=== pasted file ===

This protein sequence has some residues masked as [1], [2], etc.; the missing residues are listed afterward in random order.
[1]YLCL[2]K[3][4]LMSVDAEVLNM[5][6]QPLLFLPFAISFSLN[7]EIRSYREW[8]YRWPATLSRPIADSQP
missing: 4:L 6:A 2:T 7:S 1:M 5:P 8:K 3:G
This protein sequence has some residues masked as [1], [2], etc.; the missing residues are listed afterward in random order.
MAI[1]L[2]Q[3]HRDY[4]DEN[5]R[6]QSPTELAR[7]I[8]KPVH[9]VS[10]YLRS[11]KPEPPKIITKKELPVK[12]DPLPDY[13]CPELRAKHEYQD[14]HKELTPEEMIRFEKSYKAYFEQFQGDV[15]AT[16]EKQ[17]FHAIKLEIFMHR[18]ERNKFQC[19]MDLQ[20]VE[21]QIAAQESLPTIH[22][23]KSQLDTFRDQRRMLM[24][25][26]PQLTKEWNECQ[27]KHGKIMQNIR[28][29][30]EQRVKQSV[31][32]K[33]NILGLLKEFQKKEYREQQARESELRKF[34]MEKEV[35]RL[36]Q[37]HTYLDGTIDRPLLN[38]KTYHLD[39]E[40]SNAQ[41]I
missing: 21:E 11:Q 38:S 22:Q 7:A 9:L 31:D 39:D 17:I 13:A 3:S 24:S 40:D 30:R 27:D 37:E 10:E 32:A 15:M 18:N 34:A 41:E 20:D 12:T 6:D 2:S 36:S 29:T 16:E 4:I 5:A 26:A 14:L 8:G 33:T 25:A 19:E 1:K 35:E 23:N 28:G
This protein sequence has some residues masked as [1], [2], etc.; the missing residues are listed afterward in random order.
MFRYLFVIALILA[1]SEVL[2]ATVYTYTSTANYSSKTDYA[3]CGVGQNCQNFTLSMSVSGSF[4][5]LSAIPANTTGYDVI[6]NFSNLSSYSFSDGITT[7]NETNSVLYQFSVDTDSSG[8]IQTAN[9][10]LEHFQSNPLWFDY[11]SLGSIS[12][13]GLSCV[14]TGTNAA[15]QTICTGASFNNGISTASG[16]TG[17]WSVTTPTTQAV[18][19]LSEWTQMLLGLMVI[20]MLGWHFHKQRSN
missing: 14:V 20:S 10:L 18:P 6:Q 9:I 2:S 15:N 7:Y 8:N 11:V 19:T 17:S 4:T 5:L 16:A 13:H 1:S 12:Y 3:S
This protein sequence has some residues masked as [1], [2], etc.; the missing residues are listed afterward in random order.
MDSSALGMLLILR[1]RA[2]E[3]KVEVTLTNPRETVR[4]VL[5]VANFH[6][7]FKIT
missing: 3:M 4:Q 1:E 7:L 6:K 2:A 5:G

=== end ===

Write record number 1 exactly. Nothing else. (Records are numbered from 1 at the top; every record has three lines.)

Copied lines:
This protein sequence has some residues masked as [1], [2], etc.; the missing residues are listed afterward in random order.
[1]YLCL[2]K[3][4]LMSVDAEVLNM[5][6]QPLLFLPFAISFSLN[7]EIRSYREW[8]YRWPATLSRPIADSQP
missing: 4:L 6:A 2:T 7:S 1:M 5:P 8:K 3:G